June 21, 2007
By DANIEL E. GOREN, Courant Staff Writer
Even before the graduating class of the Sport and Medical Sciences Academy magnet school flipped the tassels of their mortarboard caps from one side to the other and made their commencement official Wednesday evening, they had distinguished themselves in three ways, their principal, Eduardo V. Genao said.
They were the school's largest graduating class - 83 kids - in its nearly decadelong history.
All of them had been accepted at either a four- or two-year college.
And as a group, they had earned the largest amount of monetary awards and scholarships of any class before.
After a rendition of "The Star-Spangled Banner" by seniors Salice Kelley and Denisha Thompson that could fill the rafters of any arena, the night's theme took shape - fate is not determined for you, its decided by you.
Or, as valedictorian Christopher Jaunai said, borrowing words from Jean Nidetch, the founder of the famous diet program Weight Watchers, "It's choice - not chance - that determines your destiny."
"If someone puts you down, get back up," he said. "If someone tells you you're wrong, prove that you're right ...You are in charge of your own destiny, and no one can take that away from you."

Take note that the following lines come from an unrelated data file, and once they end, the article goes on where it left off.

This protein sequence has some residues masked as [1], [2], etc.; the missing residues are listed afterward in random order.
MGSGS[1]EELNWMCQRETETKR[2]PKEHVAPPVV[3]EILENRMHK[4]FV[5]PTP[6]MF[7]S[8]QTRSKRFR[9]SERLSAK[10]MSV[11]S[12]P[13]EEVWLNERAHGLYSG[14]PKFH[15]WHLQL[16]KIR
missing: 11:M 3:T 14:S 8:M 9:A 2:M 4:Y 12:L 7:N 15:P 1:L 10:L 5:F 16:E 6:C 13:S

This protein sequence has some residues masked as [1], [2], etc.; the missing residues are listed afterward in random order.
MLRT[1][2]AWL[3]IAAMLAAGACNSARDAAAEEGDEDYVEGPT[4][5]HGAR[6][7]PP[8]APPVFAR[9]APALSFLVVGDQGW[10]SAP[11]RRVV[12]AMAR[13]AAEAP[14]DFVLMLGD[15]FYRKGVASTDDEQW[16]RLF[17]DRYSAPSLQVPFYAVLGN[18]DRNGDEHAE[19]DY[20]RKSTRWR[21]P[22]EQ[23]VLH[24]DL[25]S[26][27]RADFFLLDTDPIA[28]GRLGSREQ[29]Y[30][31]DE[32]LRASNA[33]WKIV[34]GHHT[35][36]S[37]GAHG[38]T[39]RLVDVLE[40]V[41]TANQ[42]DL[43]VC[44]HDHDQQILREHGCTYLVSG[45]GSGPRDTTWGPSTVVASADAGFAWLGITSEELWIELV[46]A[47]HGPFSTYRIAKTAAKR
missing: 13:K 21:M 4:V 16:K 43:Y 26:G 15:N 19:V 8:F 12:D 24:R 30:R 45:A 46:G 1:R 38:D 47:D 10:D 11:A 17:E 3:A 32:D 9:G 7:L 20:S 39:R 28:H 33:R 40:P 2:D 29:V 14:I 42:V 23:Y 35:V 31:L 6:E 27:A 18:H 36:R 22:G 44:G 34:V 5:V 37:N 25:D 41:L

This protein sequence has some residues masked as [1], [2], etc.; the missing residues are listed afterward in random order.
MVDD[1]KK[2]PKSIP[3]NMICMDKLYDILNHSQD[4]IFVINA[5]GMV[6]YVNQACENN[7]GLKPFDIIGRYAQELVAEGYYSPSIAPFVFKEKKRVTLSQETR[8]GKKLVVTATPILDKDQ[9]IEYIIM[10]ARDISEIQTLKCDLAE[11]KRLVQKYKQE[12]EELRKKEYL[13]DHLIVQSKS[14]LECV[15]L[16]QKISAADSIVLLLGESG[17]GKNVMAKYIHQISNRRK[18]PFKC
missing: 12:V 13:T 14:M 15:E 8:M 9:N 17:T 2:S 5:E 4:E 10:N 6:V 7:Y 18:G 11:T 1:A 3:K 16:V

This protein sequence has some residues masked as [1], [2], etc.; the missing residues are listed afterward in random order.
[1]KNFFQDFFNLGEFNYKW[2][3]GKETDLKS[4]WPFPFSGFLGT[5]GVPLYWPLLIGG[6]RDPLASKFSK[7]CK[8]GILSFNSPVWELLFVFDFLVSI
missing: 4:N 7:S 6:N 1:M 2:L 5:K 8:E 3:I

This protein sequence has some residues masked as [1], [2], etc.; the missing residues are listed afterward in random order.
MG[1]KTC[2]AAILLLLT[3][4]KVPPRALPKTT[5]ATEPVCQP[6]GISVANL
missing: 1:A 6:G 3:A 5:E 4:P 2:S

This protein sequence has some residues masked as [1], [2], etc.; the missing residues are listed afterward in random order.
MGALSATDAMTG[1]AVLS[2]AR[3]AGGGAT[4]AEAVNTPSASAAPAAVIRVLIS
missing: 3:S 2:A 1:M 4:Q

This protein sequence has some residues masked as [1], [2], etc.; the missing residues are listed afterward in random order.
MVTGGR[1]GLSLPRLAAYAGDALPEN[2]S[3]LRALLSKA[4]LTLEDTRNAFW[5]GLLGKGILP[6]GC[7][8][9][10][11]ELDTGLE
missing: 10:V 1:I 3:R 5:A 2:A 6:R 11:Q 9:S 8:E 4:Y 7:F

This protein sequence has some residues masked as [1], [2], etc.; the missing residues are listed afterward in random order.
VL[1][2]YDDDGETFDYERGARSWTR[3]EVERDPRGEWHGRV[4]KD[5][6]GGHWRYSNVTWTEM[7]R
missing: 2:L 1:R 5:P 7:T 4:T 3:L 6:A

Also speaking were salutatorian Jessica Arter and senior class officer Diandra Dakers, both halting their words several times to hold back tears.
The keynote speaker, Kevin Washington, president and CEO of the Greater Hartford YMCA, said that he, like all the graduates, had help from family, friends or mentors along the way. He told about a speech he heard as a child given by the Rev. Martin Luther King Jr. It was one of many moments, Washington said, that he can now pinpoint as shaping his decisions, like the ones these graduates would soon make.
Evoking King's speech, Washington asked the magnet school's graduates to have an internal commitment to beauty, love and justice and to make it their responsibility to make life better for all people.
Washington left them with one thought, quoting Benjamin E. Mays, social activist and former president of Morehouse College in Atlanta - "Not failure, but low aim is a sin."
Reprinted with permission of the Hartford Courant.
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